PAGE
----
The Rise of Social Subscriptions and the Decline of Ads

The Rise of Social Subscriptions and the Decline of Ads

There is a mainstream shift in the way social media platforms think about revenue diversification, and ad platforms are facing challenges with their existing ad monetization models.

This week, Zuckerburg announced that Meta will be charging a subscription for a blue check mark and premium version of its services — a move not unlike what Twitter is already doing. Meta is the second biggest digital ad platform in the world with a 28% market share. They are certainly not the first social platform to tap into subscriptions as a secondary revenue stream, but this change marks a mainstream shift in the way social media platforms think about revenue diversification, and highlights the challenges ad platforms are facing with their existing ad monetization models. 

We all know it. Users hate intrusive and interruptive ads. Users don’t want to be tracked — and they certainly don’t enjoy being served with targeted ads. Ads have become such a ubiquitous part of social media consumption that users have simply learned to tolerate them; but if the business model of subscription journalism like The New York Times or The Economist suggests anything, it’s that profitability and scale are reachable if the product is worthy of subscription. 

The attraction of social media is that it’s “free”, or is it? The truth is, most users know deep down that their use of social media has never really been completely free. The exchange that hides behind a facade of “free” use revolves around user data and increased ad consumption. Users are “paying” with their time and attention, which are quickly becoming the hottest commodities in an attention-deficit economy. Indeed, users are spending a record number of hours on social media, but the challenge of late is that platforms are beginning to face difficulties in profiting off of people’s time and attention.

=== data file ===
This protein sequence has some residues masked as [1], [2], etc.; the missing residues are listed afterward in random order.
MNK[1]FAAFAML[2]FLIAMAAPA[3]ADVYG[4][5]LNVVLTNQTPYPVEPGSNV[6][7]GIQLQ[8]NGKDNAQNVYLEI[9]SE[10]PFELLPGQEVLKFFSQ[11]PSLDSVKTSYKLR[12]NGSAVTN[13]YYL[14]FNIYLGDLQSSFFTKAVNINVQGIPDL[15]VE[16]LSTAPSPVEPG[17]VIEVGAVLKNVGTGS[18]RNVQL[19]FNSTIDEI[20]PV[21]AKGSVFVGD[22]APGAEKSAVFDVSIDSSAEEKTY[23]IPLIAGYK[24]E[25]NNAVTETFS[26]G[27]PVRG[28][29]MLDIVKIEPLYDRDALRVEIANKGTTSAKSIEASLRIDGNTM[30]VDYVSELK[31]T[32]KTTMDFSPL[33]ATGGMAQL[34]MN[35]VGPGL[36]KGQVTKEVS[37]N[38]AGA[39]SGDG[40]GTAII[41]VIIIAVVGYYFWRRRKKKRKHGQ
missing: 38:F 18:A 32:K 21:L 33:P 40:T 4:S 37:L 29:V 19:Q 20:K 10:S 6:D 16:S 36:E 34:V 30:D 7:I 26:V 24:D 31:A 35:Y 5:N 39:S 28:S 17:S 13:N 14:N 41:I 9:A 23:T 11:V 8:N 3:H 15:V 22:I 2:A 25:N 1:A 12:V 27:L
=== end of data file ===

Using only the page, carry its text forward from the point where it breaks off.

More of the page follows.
The ad business is slowing down

In 2022, most social media and ad platforms reported a slowdown in their ad revenue compared to prior years. Digital ads seem to be slowing in growth as the hype and common practice of online businesses are cooling down. On top of that, the recession has been pressuring social media platforms to squeeze more cash out of their users to make up for the decline. 

The online ad business model has historically been the predominant way social media companies made money, but that boom has slowed down this year. We are very familiar with some of the catalysts of this slowdown: a weakening economy and Apple’s ad tracking changes limited the influx of data from user devices to ad platforms, and have effectively made it more difficult to demonstrate worthwhile return on advertisers’ investments.

Google is on a similar path as Apple. For years, brands have been relying on these tech giants to track website visitors, improve the user experience, and collect data that helps target ads to the right audiences. We also lean on them to learn about what our visitors are checking out online when they aren’t on our websites; but the way we use cookies and Google ad-tracking tools could change dramatically with Google’s efforts to launch a privacy sandbox (which is in beta at the moment) and phase out third-party cookies by 2023.